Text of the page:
Presence and Potential for Puberty Education in the Australian Curriculum, from Foundation to Year 10: A Socio-Educational Analysis of Knowledge Content and Cognitive Patterns
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All children need quality puberty education. The earlier onset of puberty, the burdens and costs of ignorance, ill-health, and inequality, exponential increases in technological connectivity, and global health and educational evidence, confirm that this need is great, growing, and urgent. This thesis is about the timely provision of school-based puberty education for girls and boys in Australia. Schools are the logical and most cost-effective sites to educate all children about puberty, relationships and values, sexuality development, reproductive health, and personal safeguarding, optimally integrated through all school year levels and across the silos of curricula disciplines. The literature shows that normalisation and integration of such puberty education content would greatly benefit students’ learning progress, their relationships and social values at all levels, their sexuality and reproductive health needs, their development of individual ethical rationality (phronesis, after Aristotle), and their future lifechances. Evidence-based guidelines and professional standards for quality school curricula supporting early, continuous, inclusive, and equitable puberty education have been developed for global use. However, in Australia, very little, if any, timely or effective education about students’ puberty or sexual health is currently delivered in schools. The existing state/territories’ Health and Physical Education (HPE) curricula, nominal site of such programs, has poorly served girls and boys, so that children glean what they can from their peers, the playground’s hidden curriculum, and media sources.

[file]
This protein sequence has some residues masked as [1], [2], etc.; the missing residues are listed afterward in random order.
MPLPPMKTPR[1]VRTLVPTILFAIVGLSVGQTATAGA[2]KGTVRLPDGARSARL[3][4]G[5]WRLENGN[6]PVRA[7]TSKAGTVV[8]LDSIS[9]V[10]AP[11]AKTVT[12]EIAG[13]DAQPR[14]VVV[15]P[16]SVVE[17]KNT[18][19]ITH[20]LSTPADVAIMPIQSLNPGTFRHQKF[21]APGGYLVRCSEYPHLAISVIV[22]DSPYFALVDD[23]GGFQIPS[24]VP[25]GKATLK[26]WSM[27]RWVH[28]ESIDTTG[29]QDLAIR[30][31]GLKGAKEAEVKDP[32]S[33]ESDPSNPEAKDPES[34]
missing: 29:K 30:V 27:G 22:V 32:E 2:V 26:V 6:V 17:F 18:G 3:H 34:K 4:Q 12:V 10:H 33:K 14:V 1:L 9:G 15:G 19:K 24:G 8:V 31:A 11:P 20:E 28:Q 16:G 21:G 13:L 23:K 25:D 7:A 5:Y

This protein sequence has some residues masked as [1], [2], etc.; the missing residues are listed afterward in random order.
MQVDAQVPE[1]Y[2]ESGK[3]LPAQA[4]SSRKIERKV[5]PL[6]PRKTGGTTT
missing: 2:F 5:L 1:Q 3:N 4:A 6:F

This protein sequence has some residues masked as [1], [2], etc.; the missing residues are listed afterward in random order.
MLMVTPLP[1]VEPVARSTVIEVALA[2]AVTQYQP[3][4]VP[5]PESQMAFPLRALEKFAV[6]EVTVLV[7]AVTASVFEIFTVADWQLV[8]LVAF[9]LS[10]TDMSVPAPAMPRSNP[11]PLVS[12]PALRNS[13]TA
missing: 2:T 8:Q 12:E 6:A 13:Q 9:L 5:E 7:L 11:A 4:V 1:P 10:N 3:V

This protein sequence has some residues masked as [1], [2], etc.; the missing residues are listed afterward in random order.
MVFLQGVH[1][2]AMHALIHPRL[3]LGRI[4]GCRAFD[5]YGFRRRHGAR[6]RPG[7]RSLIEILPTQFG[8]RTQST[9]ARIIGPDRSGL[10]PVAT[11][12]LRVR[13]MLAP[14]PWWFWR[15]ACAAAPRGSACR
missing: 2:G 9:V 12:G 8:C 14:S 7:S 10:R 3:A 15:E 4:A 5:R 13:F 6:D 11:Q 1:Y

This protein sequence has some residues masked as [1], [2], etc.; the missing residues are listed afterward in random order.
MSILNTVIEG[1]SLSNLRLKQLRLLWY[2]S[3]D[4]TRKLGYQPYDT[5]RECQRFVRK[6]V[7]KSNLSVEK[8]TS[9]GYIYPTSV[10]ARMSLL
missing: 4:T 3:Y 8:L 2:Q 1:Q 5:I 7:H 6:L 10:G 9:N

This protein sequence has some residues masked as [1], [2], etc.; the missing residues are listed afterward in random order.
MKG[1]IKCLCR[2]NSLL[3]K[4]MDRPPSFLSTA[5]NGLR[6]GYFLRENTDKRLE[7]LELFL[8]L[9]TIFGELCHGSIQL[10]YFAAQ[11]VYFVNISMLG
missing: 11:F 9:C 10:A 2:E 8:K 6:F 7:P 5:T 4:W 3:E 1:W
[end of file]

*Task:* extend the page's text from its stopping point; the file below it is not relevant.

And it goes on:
Thesis (PhD Doctorate)
Doctor of Philosophy (PhD)
School of Educational and Professional Studies
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